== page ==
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dc.contributor.authorWilliams, Jessica
dc.date.accessioned2014-04-08T15:33:21Z
dc.date.available2014-04-08T15:33:21Z
dc.date.issued2014-04-08
dc.identifier.urihttp://hdl.handle.net/10898/2845
dc.descriptionMonroe F. Swilley, Jr. Student Research Award — First Prizeen_US
dc.description.abstractPurpose: Pain management is complicated by unacceptable levels of opioid abuse with few safe alternatives. The need exists for analgesic agents with limited abuse potential and recommendations for their safe use. Since the 1960’s, antiepileptic drugs have been used as adjunctively in pain management. By virtue of their pharmacokinetic and risk profiles, antiepileptic drugs require more prescriber surveillance compared to other medications. However, there is no standard approach for discontinuing these drugs. The objectives of this review were to summarize the risk profile of tapering antiepileptic drugs used for epilepsy vs. pain management and to identify best practices for safe tapering. Methods: A retrospective review was performed of literature addressing discontinuation of antiepileptic drugs. Articles were collected from PubMed and Ovid using keywords: anticonvulsant, antiepileptic, withholding treatment, taper and withdrawal. The limitations included English language only publications, regardless of country of origin, and publication between 1990 and 2013. Results: Findings revealed 25 published randomized controlled trials, reviews, case reports and editorials. While no taper guideline was found, many studies used a gradual taper protocol ranging from one month to more than four years for discontinuation. However no consistency was found between protocols. Risks for continuation and inappropriate discontinuation of antiepileptic therapy were aggregated from FDA labeled information and published case reports. This constituted the risk profile. Risks of acute discontinuation in epilepsy and pain management manifest differently. In epilepsy, documentation of acute discontinuation of AEDs results in recurrence of epileptic episode. Tapering therapy to discontinuation in epilepsy results in a higher risk of seizure recurrence in the first six months of withdrawal compared to patients continuing therapy. In pain management, acute discontinuation of AEDs results in a benzodiazepine-like withdrawal syndrome with symptoms such as diaphoresis, agitation and altered mental status. However unlike true benzodiazepine withdrawal, acute discontinuation of AEDs in pain management is unresolved by benzodiazepine administration. Conclusion: Tapering antiepileptic drugs when discontinuing therapy in epilepsy is common practice though there is no standard taper regimen documented consistently throughout the literature. Tapering strategies for discontinuing antiepileptic therapy when used in pain management are not well documented. This review identifies gaps in the literature concerning safe discontinuation of antiepileptic drugs used both for the primary indication as well as pain management. Clinical pharmacists would be greatly benefited by future research into appropriate regimens for tapering patients off of antiepileptic therapy with consideration of the effect removing antiepileptics from the body would have on other drug therapies the patient continues.en_US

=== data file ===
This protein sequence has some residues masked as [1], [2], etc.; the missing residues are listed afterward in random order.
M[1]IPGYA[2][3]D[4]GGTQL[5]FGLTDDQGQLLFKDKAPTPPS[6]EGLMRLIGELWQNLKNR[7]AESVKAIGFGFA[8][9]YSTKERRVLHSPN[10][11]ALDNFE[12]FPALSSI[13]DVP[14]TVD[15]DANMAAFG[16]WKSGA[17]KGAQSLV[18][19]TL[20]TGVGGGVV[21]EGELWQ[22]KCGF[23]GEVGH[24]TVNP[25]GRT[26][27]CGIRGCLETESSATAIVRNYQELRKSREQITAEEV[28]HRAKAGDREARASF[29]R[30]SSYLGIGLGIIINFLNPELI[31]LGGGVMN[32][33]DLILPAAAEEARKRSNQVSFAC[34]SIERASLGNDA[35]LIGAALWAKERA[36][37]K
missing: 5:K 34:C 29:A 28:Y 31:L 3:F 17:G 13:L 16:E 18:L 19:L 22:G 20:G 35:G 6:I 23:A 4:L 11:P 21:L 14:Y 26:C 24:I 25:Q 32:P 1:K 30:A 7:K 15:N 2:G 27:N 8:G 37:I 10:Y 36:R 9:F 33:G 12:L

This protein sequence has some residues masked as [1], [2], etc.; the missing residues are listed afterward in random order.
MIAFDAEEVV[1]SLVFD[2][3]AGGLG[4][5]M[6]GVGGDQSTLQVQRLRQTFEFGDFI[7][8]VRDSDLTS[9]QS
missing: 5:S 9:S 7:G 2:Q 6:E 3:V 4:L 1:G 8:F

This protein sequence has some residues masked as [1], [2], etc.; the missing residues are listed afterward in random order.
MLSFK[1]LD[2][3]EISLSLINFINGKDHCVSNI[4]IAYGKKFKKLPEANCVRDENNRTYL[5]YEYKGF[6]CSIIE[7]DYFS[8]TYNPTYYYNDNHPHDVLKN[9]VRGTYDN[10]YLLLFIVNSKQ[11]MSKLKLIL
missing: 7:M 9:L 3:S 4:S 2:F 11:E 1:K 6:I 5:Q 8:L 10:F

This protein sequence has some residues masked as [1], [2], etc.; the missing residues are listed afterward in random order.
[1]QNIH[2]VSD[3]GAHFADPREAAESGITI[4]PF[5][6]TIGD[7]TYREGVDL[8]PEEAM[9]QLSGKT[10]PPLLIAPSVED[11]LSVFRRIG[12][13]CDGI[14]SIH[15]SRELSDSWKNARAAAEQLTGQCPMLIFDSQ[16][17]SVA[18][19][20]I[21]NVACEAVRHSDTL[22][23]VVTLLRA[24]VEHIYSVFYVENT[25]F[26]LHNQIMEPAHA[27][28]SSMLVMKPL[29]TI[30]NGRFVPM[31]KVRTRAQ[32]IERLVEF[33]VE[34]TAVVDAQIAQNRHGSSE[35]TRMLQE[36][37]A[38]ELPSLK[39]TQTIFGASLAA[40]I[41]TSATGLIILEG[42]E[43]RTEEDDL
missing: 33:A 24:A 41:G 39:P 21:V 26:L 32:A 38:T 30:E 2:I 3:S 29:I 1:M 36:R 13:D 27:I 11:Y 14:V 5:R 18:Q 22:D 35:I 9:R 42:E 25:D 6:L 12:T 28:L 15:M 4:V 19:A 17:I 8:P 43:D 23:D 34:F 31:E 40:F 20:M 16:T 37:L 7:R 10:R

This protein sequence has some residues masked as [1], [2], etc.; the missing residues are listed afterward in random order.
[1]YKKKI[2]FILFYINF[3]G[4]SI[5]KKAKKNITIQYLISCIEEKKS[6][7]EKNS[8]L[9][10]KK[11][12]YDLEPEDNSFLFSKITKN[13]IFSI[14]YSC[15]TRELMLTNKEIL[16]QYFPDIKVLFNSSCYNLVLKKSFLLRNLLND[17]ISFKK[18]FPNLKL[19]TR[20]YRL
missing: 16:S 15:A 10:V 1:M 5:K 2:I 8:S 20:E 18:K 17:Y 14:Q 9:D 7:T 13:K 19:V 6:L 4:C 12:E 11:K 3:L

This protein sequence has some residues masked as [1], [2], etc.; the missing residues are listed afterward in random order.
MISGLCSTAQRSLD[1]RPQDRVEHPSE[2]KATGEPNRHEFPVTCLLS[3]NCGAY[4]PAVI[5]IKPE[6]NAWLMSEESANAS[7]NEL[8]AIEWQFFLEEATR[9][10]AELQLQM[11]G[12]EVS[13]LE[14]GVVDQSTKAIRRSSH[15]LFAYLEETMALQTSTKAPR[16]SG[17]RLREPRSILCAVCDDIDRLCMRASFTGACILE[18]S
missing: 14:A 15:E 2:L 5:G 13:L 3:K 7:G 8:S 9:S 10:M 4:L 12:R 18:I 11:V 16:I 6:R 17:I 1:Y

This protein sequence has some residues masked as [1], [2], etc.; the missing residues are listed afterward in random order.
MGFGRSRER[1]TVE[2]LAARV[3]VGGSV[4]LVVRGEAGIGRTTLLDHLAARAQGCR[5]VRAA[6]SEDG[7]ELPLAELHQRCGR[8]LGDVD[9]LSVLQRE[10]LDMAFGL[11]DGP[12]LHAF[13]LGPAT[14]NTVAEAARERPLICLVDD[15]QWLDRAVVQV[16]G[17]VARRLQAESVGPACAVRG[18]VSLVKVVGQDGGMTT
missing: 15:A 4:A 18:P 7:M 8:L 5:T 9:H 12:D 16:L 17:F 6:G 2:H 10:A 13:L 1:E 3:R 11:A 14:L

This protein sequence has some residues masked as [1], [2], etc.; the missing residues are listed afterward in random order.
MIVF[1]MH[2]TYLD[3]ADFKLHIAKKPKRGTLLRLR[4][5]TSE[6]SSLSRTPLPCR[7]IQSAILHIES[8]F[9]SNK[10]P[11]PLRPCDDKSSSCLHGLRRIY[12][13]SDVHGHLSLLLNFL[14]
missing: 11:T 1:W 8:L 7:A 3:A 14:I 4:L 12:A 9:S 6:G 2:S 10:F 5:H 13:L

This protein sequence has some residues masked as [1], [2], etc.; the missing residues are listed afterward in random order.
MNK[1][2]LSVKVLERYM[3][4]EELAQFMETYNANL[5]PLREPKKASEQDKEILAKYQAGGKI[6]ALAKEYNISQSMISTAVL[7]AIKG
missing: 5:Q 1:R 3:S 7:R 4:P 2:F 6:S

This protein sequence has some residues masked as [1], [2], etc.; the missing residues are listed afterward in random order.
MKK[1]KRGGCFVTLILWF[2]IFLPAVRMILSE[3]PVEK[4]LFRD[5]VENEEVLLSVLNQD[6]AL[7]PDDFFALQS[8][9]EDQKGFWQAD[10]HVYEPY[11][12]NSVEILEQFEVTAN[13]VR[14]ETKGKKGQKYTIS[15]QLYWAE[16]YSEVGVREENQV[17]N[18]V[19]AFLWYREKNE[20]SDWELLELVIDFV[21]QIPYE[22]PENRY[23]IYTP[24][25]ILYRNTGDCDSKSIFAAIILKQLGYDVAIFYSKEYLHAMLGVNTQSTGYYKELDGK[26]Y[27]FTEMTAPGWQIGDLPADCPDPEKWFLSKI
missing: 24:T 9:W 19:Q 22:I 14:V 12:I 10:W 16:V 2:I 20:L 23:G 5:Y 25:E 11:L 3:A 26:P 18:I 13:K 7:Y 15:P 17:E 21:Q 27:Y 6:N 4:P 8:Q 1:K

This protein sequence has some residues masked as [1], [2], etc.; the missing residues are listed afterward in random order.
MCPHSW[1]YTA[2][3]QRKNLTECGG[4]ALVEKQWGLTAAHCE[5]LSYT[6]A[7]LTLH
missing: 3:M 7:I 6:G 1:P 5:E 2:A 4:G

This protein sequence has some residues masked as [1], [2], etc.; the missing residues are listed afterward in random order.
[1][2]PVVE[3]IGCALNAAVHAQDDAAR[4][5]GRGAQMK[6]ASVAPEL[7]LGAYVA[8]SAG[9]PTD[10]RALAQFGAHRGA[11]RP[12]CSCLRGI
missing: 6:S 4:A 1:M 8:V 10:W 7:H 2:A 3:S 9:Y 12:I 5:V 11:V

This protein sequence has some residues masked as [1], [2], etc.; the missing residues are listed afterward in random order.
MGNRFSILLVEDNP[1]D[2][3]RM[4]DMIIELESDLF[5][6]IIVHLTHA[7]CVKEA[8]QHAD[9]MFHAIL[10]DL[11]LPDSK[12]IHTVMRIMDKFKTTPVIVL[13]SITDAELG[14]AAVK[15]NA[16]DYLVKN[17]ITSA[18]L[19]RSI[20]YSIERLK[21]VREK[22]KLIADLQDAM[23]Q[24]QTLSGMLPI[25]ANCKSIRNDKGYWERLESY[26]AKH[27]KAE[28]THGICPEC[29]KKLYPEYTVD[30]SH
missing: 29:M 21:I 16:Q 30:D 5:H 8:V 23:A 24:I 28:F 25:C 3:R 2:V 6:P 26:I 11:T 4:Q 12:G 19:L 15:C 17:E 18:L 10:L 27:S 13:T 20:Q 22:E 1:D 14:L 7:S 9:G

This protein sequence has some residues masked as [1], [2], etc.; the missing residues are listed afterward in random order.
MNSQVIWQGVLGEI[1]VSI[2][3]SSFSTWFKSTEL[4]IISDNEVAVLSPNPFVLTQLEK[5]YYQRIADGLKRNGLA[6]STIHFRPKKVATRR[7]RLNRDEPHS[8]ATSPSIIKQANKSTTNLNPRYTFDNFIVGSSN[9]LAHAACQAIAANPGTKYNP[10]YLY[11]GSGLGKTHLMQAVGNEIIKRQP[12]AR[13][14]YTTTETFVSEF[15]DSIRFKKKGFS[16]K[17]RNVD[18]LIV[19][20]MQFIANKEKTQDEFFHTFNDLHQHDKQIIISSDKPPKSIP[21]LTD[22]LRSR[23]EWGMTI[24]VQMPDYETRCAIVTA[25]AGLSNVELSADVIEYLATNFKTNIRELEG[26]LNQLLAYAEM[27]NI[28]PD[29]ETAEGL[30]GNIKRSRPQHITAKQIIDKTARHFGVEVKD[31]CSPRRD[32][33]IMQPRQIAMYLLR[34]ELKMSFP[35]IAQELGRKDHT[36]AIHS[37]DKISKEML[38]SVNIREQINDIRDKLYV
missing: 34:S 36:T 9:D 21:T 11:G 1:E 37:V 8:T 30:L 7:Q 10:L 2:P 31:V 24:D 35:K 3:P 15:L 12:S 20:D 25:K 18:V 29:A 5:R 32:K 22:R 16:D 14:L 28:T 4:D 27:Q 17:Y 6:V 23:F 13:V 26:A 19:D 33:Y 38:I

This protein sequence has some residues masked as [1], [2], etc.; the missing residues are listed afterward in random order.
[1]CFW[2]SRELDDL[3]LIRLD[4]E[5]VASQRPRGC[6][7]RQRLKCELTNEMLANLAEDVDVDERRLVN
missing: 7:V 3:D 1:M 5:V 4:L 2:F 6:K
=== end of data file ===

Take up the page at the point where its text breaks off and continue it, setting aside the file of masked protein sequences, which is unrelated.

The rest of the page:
dc.subjectAntiepileptic drugsen_US
dc.subjectwithdrawalen_US
dc.subjecttapering strategiesen_US
dc.subjectoff-label useen_US
dc.subjectpain managementen_US
dc.titleA Review of Withdraw Strategies for Discontinuing Antiepileptic Therapy in Epilepsy and Pain Managementen_US
dc.typeArticleen_US


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